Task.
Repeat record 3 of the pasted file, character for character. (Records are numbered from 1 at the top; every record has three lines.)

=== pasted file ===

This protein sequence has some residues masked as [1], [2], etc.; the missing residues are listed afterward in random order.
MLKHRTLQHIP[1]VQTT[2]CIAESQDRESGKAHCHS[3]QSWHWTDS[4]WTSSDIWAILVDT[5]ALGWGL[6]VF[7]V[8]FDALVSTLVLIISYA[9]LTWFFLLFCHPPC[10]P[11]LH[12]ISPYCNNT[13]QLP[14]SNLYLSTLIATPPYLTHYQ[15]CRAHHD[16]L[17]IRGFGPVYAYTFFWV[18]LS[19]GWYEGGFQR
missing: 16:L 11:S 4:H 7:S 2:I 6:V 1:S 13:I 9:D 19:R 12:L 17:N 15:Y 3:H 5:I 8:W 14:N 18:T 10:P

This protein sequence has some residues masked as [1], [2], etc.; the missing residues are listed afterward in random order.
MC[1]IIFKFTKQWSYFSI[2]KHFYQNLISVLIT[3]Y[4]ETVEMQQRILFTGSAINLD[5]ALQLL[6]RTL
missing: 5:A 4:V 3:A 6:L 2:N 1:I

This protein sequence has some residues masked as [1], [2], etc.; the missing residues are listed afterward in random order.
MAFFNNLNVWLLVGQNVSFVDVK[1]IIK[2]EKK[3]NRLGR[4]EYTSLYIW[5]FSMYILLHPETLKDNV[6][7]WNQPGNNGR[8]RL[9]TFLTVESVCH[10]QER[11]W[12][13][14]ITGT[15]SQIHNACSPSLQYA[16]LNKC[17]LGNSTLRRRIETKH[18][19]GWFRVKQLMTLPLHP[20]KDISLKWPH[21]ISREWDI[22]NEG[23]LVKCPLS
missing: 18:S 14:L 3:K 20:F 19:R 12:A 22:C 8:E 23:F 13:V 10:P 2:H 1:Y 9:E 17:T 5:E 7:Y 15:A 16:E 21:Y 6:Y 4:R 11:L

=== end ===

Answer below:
This protein sequence has some residues masked as [1], [2], etc.; the missing residues are listed afterward in random order.
MAFFNNLNVWLLVGQNVSFVDVK[1]IIK[2]EKK[3]NRLGR[4]EYTSLYIW[5]FSMYILLHPETLKDNV[6][7]WNQPGNNGR[8]RL[9]TFLTVESVCH[10]QER[11]W[12][13][14]ITGT[15]SQIHNACSPSLQYA[16]LNKC[17]LGNSTLRRRIETKH[18][19]GWFRVKQLMTLPLHP[20]KDISLKWPH[21]ISREWDI[22]NEG[23]LVKCPLS
missing: 18:S 14:L 3:K 20:F 19:R 12:A 22:C 8:E 23:F 13:V 10:P 2:H 1:Y 9:E 17:T 5:E 7:Y 15:A 16:E 21:Y 6:Y 4:R 11:L